For April’s Autism Acceptance Month, Drexel News Blog is highlighting experts and projects from Drexel University’s A.J. Drexel Autism Institute. Research from the Autism Institute is built around a public health science approach to understanding and addressing the challenges of autism spectrum disorders by discovering, developing and sharing population-level and community-based outcomes.
Elisabeth Sheridan, PhD, is an associate professor and director of the Clinical Core in the Autism Institute, with expertise in diagnostic assessment and intervention for individuals with autism spectrum disorder (ASD) and their families. Sheridan is a certified trainer in evidence-based tools for autistic individuals, including the Autism Diagnostic Observation Schedule-Second Edition and Autism Diagnostic Interview-Revised, and holds advanced training certifications in several intervention modalities, including RUBI Parent Coaching for preschool and elementary-aged children, Secret Agent Society for school-age children and PEERS social skills group intervention for adolescents and young adults.
As director of the Clinical Core, Sheridan and her team provide clinical expertise for the research and clinical initiatives at the Autism Institute and collaborate alongside community agencies serving autistic individuals and their families.
“There are many known barriers and factors that complicate moving evidence-based practices into community settings,” said Sheridan. “Our team is currently partnering with several agencies and schools in the Philadelphia community to incorporate assessment and intervention practices that are empirically supported, time-limited, cost effective and feasible for clinicians.”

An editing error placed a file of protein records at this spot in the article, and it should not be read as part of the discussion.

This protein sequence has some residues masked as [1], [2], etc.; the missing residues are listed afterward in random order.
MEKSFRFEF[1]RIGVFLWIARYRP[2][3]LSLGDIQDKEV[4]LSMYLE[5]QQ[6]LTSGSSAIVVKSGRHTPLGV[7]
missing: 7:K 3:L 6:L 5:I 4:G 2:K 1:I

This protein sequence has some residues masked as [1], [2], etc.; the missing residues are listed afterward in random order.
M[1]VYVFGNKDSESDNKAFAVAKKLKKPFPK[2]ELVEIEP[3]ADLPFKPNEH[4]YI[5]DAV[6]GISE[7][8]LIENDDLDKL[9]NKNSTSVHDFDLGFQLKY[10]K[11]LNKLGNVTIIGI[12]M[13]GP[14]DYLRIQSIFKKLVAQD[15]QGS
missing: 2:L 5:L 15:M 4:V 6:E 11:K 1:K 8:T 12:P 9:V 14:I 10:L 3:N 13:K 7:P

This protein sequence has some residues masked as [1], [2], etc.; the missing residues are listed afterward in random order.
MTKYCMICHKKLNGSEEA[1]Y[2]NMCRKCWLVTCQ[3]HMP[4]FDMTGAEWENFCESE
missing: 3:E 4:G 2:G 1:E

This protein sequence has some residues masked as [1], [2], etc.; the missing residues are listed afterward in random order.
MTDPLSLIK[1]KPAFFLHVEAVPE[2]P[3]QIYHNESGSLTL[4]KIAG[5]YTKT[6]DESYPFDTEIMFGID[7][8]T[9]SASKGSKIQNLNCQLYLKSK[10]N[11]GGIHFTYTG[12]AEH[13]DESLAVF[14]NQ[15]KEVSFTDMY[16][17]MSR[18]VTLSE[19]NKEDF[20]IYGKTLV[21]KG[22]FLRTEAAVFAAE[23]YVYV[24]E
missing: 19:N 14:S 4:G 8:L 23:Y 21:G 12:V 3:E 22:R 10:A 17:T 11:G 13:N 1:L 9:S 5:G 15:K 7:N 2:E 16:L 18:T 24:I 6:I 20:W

Additionally, Sheridan is committed to projects devoted to training students and clinicians in ASD best practices.
“I am mentoring students from Drexel’s College of Medicine, who are developing a training program to enhance resident physician education about ASD with the goal of improving medical care for autistic individuals as they transition from pediatric to adult healthcare settings,” said Sheridan. “We also have training programs focused on providing support for clinicians in the community. In 2021, we established a new virtual training program for individuals assessing and diagnosing ASD across ages and developmental levels using the Autism Diagnostic Observation Schedule (ADOS-2). Our Clinical Core team continues to develop new training initiatives based on the needs of the community and is actively working to expand community collaborations in the broader Philadelphia region and beyond.”
Sheridan believes Autism Acceptance Month is important because while there has been a notable increase in autism awareness across the last decade, many autistic individuals and their families continue to experience challenges finding acceptance and strong support systems in their communities.
“The focus on increasing Autism Acceptance this month is important, though it is an effort that needs to be ongoing throughout the year,” said Sheridan. “The notion that someone you know loves someone with autism highlights the need for us to not only better understand both the strengths and challenges related to autism, but also how we can make our communities more inclusive for all people.”
Media interested in speaking with Sheridan should contact Annie Korp, news manager, at 215-571-4244 or firstname.lastname@example.org.